Online Shopping Customer Service 0300 3033380*
Strains & Sprains

Shopping Cart

Health Advice
Main Menu



Strains & Sprains


More From

NHS Contents


Strains and sprains
Musculo-skeletal system
Strains and sprains are two separate conditions but are considered together because they often occur under similar circumstances and are treated in a similar way. A strain is when a muscle or tendon is either over-stretched or torn. A sprain happens when the ligaments of a joint are over-stretched or torn.
In order to understand the causes of strains and sprains, it is important to understand the relationship between muscles and joints that brings about movement.
A muscle is made from many individual fibres and is attached to a bone by means of a band of tough, inelastic fibrous tissue called a tendon. When the muscle contracts, the fibres in the muscle shorten which creates a pull on the tendon and so makes the bone move. As bones are stiff and rigid, they cannot bend and so can only move at the position of a joint. A ligament is a sheet or band of tough, fibrous tissue connecting bones or cartilages at a joint which determines the range of movement of the bone when the muscle contracts.

Strains affect muscles and tendons. Sudden twisting, a sharp pull or a direct impact can cause the fibres in the muscle and tendon to tear, causing a strain. Lifting heavy or awkward weights incorrectly is a common cause of back strain. Chronic strain can develop as the result of over-use of a muscle by repeating the same action time and time again. The muscle fibres and tendons become inflamed through over-use. This type of injury is called repetitive strain injury or RSI. Any muscle can be affected, but strains commonly occur in the neck, wrists, arms and shoulders.

Sprains happen because a joint is suddenly forced out of its normal position. This over-stretches or tears the supporting ligaments. For example, sprains often occur when a foot, ankle, knee or wrist becomes twisted during a stumble or fall.
The symptoms of a strain are typically a short, sharp sudden pain, muscle spasm and muscle weakness. Movement of the area affected can be very painful, but movement is still possible.

Pain, swelling, bruising and loss of function are the commonest symptoms of a sprain. If the sprain is severe, there may be total loss of movement of the joint affected. For example, a severe ankle sprain may prevent walking. Sometimes, the person may be aware of a pop if the ligament tears.

The time needed for full recovery after a sprain or strain depends on the severity of the injury. A moderate ankle sprain may require 3 to 6 weeks before full recovery, while a severe sprain with tearing of the ligament may take 8 to 12 months before the ligament is fully healed.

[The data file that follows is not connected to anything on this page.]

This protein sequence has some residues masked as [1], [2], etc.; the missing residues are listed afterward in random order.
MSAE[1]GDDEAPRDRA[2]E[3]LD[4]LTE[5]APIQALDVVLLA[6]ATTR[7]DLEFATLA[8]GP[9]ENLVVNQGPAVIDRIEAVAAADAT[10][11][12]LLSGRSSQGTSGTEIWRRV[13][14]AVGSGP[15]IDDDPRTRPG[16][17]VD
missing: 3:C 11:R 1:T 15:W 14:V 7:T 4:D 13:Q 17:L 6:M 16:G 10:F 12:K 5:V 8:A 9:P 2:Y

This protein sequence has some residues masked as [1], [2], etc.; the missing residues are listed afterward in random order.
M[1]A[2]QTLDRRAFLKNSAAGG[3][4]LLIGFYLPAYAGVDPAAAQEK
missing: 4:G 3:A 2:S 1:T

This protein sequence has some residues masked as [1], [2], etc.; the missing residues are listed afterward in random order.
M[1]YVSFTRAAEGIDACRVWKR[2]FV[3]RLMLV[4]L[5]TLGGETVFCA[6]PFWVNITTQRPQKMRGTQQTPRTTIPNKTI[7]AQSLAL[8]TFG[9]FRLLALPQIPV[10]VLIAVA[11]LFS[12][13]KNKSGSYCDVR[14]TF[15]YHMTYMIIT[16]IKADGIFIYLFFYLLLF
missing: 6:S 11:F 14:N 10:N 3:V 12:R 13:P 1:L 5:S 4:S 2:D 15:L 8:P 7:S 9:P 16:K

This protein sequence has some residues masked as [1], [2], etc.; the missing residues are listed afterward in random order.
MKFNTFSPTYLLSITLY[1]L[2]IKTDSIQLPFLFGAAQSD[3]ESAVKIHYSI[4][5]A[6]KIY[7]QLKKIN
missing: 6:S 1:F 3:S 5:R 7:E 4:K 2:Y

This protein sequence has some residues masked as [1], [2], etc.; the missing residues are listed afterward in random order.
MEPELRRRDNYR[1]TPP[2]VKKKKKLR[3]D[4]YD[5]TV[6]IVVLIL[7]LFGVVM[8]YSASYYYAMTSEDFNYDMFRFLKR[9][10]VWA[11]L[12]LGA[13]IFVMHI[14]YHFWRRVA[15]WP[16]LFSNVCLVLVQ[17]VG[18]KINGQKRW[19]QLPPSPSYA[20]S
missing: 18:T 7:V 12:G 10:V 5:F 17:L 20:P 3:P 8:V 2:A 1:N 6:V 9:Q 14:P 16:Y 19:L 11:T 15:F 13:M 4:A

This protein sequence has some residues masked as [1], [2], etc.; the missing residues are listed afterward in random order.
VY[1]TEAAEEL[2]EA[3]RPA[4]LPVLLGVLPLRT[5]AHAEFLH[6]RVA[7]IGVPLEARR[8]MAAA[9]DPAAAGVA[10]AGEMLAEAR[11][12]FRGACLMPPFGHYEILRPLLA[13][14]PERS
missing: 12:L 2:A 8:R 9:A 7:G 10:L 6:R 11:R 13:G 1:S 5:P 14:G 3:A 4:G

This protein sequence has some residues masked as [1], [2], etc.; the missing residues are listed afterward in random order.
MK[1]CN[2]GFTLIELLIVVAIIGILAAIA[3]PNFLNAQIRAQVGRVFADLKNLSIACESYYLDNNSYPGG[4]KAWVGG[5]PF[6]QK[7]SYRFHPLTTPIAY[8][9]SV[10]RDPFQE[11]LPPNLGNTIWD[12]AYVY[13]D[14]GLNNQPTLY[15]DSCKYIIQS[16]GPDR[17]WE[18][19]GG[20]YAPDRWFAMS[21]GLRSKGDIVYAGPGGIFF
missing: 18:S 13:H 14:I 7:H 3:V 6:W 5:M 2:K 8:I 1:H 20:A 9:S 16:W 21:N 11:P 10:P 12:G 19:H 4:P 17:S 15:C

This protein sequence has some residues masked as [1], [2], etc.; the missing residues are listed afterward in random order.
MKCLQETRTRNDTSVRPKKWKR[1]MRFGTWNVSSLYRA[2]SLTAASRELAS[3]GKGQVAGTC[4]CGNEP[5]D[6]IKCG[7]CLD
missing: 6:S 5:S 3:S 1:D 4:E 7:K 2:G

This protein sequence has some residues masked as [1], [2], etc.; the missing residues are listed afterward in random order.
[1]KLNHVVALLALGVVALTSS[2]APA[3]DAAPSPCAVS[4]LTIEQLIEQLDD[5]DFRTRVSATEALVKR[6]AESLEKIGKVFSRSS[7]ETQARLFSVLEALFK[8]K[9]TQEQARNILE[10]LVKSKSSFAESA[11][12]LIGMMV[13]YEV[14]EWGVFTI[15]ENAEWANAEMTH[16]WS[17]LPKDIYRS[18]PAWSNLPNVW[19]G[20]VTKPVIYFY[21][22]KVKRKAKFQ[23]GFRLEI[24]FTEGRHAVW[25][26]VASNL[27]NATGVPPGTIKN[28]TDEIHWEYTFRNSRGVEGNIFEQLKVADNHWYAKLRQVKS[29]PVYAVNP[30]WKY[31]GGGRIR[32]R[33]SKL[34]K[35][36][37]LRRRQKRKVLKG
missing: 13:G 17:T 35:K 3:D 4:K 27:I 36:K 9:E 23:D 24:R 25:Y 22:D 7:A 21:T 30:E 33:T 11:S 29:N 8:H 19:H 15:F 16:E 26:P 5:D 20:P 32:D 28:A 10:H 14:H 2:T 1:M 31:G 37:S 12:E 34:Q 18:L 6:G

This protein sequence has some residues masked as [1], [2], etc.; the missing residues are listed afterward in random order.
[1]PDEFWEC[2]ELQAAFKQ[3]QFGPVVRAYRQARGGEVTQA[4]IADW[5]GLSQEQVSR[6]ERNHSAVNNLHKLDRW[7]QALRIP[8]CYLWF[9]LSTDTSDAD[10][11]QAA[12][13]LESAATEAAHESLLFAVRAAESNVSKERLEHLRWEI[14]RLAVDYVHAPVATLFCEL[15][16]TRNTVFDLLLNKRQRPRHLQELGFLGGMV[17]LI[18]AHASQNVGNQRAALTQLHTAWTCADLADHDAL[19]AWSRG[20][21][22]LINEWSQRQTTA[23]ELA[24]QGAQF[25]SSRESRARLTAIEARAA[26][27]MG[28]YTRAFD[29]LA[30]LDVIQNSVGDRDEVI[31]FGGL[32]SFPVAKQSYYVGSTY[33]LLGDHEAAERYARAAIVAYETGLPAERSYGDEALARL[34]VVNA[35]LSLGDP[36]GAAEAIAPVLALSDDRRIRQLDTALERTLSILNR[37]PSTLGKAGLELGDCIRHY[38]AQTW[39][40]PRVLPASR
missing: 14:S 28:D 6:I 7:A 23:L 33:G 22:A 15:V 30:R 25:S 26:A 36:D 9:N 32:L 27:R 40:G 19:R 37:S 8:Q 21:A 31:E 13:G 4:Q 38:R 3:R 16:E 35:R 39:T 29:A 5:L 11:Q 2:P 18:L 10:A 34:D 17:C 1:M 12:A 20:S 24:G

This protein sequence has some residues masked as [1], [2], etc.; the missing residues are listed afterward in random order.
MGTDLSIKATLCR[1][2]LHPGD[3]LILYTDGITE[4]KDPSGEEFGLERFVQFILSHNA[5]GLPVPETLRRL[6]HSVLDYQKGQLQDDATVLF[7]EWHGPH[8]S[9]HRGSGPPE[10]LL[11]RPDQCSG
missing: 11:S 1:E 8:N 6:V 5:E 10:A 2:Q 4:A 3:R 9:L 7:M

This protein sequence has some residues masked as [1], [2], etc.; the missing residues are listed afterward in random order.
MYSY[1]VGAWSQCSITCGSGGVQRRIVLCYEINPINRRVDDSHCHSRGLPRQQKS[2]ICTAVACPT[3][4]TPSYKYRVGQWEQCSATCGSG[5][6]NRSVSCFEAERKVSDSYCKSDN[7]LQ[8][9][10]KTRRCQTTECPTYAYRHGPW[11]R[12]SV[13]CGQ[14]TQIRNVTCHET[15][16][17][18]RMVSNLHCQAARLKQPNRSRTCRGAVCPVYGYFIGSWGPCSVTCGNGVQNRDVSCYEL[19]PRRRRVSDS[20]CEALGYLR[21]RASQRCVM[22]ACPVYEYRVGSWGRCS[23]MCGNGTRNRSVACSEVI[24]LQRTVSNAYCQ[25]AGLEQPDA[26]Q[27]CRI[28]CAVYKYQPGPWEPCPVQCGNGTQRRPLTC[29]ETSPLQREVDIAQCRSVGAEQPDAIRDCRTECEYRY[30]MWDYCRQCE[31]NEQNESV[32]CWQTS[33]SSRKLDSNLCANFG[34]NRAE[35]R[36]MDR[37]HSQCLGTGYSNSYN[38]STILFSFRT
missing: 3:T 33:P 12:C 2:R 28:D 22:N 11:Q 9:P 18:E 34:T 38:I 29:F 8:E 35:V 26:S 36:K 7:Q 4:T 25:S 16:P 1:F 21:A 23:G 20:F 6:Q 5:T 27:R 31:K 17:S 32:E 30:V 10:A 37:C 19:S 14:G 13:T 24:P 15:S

Most mild strains and sprains respond to what is known as RICE therapy. These initials stand for rest, ice, compression and elevation. Swelling and pain can be reduced if, as soon as possible after the injury, the following steps are taken:

  • Rest - stop the activity that caused the injury and rest the affected muscle or joint for about 48 hours.
  • Ice - for about 20 minutes apply something cold to the affected area such as crushed ice in a polythene bag wrapped up in a towel. If ice is not readily available, a bag of frozen peas works very well as it can be shaped to surround the injured area. Again, wrap the bag of peas in a towel to avoid freezer burns to the skin.
  • Compression - bandage the area securely to reduce swelling and to reduce movement. Do not apply the bandage too tightly or it will restrict circulation.
  • Elevation - raise the injured area to reduce swelling. If the strain or sprain is in the legs, sit or lie down with the injured area raised on a cushion. If the injured area is in the arm, try to raise the arm above chest height.
Once the pain and swelling begin to go, start some gentle exercises to stop the joint from stiffening and to help build up the strength of the muscles.

There are many products that can help reduce pain and inflammation during the healing process. Sprays, rubs, liniments, rubefacients and gels containing cooling agents; products to ease pain and inflammation such aspirin derivatives, ibuprofen, ketoprofen and piroxicam; plasters containing belladonna to relieve spasm can all be applied to the affected area to relieve pain. These topical preparations are also useful to ease muscle stiffness that may occur when someone is not used to exercising. The act of rubbing any of these topical preparations into the affected area also helps ease discomfort. Bruising may be reduced by the use of ointments containing arnica tincture.